They say that if your product makes it into the 200 bestsellers category on Amazon, you can consider your business a success. When AZNUT started selling on Amazon last February it ranked about 895th among hazelnut products. But Samir perfected his product, personally handpicking the best nuts for each pack, making sure the resealable package worked properly and reading hundreds of customer comments published under his competitor’s products.
In September AZNUT’s hazelnuts reached 87th according to Amazon ratings behind four Turkish and two American companies, which had been in this business for over 20 years. But when AZNUT started to creep towards the best 50 companies, the competitors, whose arsenal included a great variety of products, began dropping their prices significantly.
But instead of doing the same Samir took a big risk: he decided to increase his prices instead, believing that customers weren’t after the cheaper price, but the better quality product. In Samir’s words, those were the slowest days of his life – the company hardly sold anything. But by the fifth day, customers had tasted the difference in quality and came rushing back to AZNUT, willing to pay the 50 extra cents.
Samir also hoped to place AZNUT products (which also include dried fruit) in one of America's largest natural food store chains, but this company received up to 500 new products daily and so simply presenting his product by phone or email wasn’t an option. In Samir’s usual persistent manner every Friday he brought a box of nuts to their headquarters. On one of those Fridays, three months later, he was patiently checking his box when a man who had noticed the packaging approached him. Samir explained that he brought his product every Friday, believing that one day luck would be on his side. And indeed it was because the man in front of him turned out to be the head supervisor of the store.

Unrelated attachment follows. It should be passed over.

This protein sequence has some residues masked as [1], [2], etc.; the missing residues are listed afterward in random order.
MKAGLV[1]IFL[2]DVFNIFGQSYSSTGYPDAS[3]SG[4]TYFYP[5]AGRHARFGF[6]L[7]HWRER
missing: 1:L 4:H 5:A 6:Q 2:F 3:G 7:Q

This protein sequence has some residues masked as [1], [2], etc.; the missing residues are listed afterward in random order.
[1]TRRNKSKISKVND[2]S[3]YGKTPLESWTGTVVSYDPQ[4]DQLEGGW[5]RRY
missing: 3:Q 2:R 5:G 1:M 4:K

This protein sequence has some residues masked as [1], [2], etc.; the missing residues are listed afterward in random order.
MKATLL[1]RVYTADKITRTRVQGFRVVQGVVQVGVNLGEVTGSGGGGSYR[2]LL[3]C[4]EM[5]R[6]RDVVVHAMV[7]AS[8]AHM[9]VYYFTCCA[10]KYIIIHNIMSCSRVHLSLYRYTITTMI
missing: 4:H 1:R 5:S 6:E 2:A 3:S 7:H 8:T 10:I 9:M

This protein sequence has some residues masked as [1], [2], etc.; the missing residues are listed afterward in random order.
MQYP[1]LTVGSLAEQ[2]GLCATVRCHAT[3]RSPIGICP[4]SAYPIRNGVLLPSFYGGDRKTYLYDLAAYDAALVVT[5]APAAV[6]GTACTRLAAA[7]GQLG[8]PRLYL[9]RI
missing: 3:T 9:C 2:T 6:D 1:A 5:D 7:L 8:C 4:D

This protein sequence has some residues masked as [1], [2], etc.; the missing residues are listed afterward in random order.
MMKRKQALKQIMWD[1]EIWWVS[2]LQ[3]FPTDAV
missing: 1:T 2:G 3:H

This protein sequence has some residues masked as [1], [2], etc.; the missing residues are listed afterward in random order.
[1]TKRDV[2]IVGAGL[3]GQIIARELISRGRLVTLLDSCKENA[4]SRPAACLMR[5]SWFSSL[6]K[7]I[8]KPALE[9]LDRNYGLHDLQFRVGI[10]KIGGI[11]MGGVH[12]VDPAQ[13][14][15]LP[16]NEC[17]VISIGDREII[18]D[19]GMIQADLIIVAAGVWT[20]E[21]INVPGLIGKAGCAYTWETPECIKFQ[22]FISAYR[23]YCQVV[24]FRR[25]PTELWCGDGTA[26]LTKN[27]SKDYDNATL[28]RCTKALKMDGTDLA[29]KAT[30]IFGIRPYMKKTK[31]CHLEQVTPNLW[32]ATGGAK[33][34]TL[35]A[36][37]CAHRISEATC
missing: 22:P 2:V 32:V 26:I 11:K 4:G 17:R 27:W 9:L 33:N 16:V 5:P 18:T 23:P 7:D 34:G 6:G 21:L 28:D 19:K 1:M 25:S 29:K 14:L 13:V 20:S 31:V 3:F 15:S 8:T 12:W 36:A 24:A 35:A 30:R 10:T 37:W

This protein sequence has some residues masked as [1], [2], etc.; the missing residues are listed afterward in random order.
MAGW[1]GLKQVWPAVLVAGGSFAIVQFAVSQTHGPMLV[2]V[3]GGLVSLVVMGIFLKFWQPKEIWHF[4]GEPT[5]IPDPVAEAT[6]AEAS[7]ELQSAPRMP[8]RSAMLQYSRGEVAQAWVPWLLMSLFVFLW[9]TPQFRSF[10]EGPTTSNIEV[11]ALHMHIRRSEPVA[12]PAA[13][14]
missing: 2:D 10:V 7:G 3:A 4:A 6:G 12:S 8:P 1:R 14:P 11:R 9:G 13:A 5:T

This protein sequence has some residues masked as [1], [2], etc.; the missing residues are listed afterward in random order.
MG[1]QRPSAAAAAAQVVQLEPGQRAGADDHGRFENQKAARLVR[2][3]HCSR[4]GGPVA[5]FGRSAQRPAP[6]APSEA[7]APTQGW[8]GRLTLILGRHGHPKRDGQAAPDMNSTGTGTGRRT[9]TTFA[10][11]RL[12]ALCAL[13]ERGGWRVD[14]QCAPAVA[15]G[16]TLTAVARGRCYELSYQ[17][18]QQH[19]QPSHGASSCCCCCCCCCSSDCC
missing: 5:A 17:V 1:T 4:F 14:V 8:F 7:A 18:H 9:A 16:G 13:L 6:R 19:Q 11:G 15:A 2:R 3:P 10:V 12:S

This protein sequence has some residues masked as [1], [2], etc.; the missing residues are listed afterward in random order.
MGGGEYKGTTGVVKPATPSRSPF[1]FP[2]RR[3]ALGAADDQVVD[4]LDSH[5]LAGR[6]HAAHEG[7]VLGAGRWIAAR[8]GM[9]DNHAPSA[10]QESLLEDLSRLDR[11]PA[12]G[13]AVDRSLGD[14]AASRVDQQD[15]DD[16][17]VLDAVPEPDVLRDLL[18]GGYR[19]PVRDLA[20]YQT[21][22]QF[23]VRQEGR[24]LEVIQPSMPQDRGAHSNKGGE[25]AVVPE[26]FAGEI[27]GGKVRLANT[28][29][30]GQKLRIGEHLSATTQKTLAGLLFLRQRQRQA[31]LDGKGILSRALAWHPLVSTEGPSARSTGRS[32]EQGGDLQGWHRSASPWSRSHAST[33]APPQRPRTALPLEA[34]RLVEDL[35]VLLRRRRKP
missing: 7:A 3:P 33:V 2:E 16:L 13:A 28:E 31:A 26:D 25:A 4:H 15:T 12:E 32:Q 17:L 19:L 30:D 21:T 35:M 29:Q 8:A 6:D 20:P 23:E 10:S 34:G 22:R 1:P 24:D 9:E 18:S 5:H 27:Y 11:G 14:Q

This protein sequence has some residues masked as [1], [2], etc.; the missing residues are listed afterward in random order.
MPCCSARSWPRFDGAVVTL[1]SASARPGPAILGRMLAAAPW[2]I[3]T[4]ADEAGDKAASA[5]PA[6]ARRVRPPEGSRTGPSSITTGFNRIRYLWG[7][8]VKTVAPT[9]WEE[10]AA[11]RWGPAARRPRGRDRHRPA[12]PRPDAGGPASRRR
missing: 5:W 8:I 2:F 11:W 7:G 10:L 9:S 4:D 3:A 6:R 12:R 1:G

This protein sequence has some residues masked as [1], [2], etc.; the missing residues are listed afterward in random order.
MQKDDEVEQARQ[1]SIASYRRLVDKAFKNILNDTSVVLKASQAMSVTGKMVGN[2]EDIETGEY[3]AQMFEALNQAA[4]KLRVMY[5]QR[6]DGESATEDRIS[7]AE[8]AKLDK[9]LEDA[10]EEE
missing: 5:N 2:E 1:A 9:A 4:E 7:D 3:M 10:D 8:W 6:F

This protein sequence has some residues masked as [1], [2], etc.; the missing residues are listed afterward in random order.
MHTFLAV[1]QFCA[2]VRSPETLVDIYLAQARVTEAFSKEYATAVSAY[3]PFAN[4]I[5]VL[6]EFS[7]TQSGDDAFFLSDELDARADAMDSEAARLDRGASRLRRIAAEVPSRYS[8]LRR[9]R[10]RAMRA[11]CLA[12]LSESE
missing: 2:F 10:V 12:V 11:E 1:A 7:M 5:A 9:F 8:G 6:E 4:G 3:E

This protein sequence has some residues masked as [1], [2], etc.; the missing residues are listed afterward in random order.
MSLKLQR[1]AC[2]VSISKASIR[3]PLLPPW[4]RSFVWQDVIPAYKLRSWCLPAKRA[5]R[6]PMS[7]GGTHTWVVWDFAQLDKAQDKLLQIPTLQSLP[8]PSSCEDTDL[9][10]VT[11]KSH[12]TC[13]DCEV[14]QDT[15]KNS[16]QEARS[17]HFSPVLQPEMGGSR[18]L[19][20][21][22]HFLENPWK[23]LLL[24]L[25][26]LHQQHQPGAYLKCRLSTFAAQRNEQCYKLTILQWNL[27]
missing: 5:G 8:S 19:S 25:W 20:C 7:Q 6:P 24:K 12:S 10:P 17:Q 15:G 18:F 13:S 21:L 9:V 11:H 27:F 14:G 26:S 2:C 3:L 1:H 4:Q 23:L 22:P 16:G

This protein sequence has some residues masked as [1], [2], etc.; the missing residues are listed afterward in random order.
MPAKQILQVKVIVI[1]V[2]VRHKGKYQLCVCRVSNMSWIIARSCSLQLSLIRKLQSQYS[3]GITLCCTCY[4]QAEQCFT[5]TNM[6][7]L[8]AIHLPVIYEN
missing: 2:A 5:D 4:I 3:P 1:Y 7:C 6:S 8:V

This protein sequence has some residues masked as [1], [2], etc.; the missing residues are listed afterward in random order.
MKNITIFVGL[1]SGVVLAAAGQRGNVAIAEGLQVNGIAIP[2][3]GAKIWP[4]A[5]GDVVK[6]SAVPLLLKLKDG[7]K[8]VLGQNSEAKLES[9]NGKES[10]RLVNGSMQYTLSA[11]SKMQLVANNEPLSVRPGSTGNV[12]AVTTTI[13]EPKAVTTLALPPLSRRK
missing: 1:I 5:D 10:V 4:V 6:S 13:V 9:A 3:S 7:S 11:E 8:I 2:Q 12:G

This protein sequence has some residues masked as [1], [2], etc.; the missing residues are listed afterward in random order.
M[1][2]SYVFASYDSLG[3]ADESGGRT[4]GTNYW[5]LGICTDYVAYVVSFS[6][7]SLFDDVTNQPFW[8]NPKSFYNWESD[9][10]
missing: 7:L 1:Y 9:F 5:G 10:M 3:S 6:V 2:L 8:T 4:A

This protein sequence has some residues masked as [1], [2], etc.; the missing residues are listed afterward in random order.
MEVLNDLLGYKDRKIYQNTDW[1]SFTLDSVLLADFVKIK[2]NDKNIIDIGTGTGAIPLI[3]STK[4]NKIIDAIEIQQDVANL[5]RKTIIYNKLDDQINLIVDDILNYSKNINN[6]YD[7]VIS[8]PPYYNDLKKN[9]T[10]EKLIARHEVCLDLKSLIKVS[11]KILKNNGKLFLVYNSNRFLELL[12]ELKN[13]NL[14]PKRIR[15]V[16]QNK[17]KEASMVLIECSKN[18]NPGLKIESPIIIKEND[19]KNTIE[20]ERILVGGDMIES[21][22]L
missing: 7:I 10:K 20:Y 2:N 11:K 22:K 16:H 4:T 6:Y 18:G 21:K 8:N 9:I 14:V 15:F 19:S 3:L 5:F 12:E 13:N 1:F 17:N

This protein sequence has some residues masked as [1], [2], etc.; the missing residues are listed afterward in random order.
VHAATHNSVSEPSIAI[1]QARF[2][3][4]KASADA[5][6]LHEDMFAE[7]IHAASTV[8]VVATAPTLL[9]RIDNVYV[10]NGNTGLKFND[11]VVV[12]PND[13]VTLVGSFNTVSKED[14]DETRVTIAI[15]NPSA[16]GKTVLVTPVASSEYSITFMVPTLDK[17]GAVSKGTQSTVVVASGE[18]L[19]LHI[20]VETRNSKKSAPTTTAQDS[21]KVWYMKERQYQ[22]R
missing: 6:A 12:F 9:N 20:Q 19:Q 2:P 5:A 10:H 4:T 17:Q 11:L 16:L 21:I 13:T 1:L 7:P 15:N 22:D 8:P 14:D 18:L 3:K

“Come, let me show you something,” he said. We entered a spacious office inside, where on each desk was the package I knew so well. “Whoever was complaining about gaining weight because of these nuts – here, you can blame him,” Samir recalls the supervisor saying to his colleagues.
In such a way, after a short presentation AZNUT’s raw and roasted hazelnuts were welcomed to this store. But Samir’s bigger achievement is that Americans are now enjoying Azerbaijani products, knowing where they come from. He is now living his American Dream and his company is likely to only grow bigger from now on, introducing more Azerbaijani delicacies to the Western world. And hopefully one day the country of origin – Azerbaijan – will not cause confusion, but stand for high quality and a good heart.